Indulging in adult conversation and engagement with my husband is key to my sanity. If my son is experiencing mania or a depressive episode I can wind up not getting in bed until long after 4am and up again at 5am to get my daughter and husband up and out. A marriage requires nurturing and attention as well so a Family Caregiver has the task of managing the needs of their spouse as well, if not that could cause a strain on the couple and breed resentment within the family.

Burnout is easy, over what would normally appear a short period of time you can run out of resources fast because of the level of intensity we must perform, most times on a daily basis for days on end. Because of the intensity of our days duties it is very likely if we are not mindful of our limitations or attending to our own needs as well we can find ourselves in trouble with our mental health and physical health as well. I learned something this past week that I thought I knew and I thought was in my "tool kit":

"Downtime should be true down time. Not downtime from one chore to do another. WE NEED TRUE DOWNTIME! Taking small breaks is good, yes very good but occasional extended breaks are very necessary and there cannot be compromise or guilt as a result.”

I understand that most times that is virtually impossible. For instance I can't leave my son in the house alone for the weekend. I don't know who will be in the house while we are gone or if it will still be there when I return. That is my reality. The time when he is away is time I have to drop everything and take advantage of the break. I'd been filling that time with chores I couldn't manage during my intensive times with him instead of taking true DOWN TIME.

As harsh as that sounds it is a Family Caregivers reality and also one of the reasons I am so passionate about Family Caregiver support in addition to programs to occupy and entertain both the Family Caregiver and their loved ones.

A weekend away for a loved one can bring about uninterrupted rest and renewal. Knowing there is a wholesome and legitimate activity going on means less worry about a dreaded phone call or late night "rescue run". If you are a Mental Health Family Caregiver you understand fully the limitations. Your loved one is not incapacitated they are, outside of their brain health, fully functioning and able to come and go at will – especially adult children, and get into hairy situations if they are not minding their mental health or are caught unprepared in a manic, or impulsive episode. Mix in with that an addiction or struggle with an addiction and there is a recipe for a very stressful lifestyle for both the Family Caregiver and the Caree.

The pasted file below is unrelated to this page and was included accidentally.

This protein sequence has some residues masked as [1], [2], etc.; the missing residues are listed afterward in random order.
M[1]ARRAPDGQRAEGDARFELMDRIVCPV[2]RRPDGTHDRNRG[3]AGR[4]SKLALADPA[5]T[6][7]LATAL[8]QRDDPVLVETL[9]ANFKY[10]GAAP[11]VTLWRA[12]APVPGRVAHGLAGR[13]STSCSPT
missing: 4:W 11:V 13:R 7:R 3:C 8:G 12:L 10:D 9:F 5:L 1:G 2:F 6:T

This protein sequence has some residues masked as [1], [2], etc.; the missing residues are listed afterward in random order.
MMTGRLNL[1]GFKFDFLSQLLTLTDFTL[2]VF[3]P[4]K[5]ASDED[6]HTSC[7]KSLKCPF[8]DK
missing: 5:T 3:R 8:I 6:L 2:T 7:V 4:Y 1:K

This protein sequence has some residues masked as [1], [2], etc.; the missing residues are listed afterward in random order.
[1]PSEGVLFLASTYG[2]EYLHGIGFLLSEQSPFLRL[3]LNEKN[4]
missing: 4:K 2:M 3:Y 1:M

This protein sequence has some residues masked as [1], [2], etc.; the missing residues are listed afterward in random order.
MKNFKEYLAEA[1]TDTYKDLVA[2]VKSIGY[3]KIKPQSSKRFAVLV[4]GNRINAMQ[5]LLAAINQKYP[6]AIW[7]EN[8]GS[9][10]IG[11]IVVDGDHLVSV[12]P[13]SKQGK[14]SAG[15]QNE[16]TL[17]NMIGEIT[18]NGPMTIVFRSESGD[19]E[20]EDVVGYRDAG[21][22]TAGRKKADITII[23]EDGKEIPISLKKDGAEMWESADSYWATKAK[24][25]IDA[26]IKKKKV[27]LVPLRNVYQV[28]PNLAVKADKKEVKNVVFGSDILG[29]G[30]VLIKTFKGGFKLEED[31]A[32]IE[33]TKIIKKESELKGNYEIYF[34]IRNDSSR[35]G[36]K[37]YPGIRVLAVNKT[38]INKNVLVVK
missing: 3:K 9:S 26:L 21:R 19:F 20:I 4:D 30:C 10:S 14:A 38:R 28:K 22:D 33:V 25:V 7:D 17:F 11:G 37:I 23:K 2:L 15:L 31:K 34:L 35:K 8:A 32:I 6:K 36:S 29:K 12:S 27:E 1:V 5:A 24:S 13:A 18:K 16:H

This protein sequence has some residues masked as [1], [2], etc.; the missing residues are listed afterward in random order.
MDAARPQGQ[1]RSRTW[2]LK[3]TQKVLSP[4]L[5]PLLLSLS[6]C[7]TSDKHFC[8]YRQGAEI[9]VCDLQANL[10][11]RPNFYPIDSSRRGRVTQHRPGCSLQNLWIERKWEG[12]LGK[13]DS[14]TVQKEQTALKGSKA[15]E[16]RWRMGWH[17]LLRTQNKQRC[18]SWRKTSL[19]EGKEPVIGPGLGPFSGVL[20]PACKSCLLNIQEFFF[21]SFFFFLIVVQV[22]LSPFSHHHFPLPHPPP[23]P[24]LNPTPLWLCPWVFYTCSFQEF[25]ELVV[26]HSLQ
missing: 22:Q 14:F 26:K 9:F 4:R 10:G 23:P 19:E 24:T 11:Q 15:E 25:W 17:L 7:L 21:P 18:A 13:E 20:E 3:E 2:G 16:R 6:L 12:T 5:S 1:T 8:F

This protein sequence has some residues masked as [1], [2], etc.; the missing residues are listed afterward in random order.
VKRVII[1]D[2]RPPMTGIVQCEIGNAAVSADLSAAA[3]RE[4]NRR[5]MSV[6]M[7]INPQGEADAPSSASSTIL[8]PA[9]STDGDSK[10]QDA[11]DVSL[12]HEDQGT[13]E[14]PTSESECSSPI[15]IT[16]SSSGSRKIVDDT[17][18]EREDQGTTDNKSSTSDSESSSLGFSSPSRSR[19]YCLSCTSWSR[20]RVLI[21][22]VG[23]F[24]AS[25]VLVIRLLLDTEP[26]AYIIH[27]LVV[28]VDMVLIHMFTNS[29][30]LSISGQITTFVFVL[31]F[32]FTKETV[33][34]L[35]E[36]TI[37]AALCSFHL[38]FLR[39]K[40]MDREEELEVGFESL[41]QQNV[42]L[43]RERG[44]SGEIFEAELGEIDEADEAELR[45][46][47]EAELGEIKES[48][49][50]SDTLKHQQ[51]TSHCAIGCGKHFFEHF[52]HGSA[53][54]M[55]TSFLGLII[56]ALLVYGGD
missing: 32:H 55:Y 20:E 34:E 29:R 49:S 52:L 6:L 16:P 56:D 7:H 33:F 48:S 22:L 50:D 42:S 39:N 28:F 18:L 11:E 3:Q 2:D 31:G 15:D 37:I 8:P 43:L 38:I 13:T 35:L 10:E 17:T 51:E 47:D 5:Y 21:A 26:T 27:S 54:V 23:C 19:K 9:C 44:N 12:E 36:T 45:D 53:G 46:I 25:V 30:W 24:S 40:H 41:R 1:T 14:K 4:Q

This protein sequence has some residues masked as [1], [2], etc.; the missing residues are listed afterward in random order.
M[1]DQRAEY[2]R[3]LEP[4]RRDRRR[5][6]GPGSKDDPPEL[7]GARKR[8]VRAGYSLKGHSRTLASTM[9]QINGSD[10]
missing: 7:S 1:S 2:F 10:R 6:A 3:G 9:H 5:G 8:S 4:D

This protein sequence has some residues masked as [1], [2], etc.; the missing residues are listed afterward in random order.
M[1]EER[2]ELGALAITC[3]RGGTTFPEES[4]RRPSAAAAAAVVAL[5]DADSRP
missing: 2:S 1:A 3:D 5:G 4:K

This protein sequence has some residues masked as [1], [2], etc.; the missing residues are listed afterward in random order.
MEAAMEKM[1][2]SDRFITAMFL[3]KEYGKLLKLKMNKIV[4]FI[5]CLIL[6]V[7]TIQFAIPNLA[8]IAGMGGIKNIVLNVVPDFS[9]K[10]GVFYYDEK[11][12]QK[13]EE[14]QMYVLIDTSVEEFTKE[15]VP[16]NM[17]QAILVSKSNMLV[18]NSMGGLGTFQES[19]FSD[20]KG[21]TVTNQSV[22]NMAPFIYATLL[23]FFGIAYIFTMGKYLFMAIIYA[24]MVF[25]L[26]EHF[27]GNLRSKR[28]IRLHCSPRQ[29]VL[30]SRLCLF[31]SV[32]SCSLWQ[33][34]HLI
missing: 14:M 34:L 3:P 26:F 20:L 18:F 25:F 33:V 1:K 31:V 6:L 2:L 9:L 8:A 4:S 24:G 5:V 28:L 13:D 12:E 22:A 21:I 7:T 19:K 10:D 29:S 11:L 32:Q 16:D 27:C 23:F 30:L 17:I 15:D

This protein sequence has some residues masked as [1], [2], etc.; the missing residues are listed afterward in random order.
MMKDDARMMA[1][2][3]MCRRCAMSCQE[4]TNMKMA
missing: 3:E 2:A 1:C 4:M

The latest storm taught me what I thought I knew already. I thought I reinforced the walls. I thought I had the "levee" secure and when the flood came I realized I still needed an "emergency response plan". Relapse isn't what we like to think about during the times of "stable". I now know I need an "emergency response plan" that evolves, shrinks or expands depending on the type of emergency we are faced with. I cannot “romanticize” stable so much that I’m so enamored when the event happens I’m thrown into despair, more importantly I must maintain a level of “management” that will firmly state my tolerance for ‘intentional bad behavior’ and behavior that is indicative of the illness for my son. Knowing when to say this requires intervention is so difficult sometimes but it is a necessary ‘evil’.

The levee held but the tiny breaks up and down the wall can cause a panic if we are not able to distinguish which are just cracks that can hold and which are breaks that if not attended to can cause a bigger problem. Because we are preparing for a disaster doesn't mean we are wishing for one or causing one to come about.

I heard a guy this weekend on the news for American Idol, the interviewer asked how did he prepare for his success of performing every time he was called on to perform on demand. To paraphrase he said, "...I'm always saying I’m not going home I have another performance. That way when I'm told I'm moving on to the next phase and I'm asked to sing right then I'm not panicking, I just perform..."

I considered how much sense that made. Yes it is very much the prepare in advance but it’s a bit more. It’s actually running through the scenarios in our mind and how we will handle them when they arise. For me now actually writing down what happened and how I handled it and how I could have handled it better as well as creating a “what if” and creating the “response plan” to go with it.

During the mental health journey we are told to think positive, don't think about the bad things happening or going to happen. As a Family Caregiver who is a survivor of depression and anxiety that poses a challenge. I shouldn't be thinking about pending doom, that’s what causes my anxiety. I'm supposed to acknowledge the trouble, ride the wave while staying mindful and thinking positively.

This past "storm" I learned that is a weakness that has to be reinforced. I have to be mindful but I must also mind the levee and have a response plan to perform my Family Caregiver duties effectively AND not apply the "sound the alarm" and instead initiate the emergency preparedness plan my Family Caregiver duties require me to. Working on and fine tuning the skill of "switch on and switch off" for my Caregiver role is important to not just my quality of life but that of my sons and the stability it would ultimately bring to our home.

Next phase? Evolution. Family Caregiving is a daily struggle to evolve and adapt. Managing our own spiritual, mental, physical and emotional health is not just key, it’s the difference between survival and surviving.

I hope this blesses someone else as it has blessed me...

God's Love & Grace is for us all. Blessings.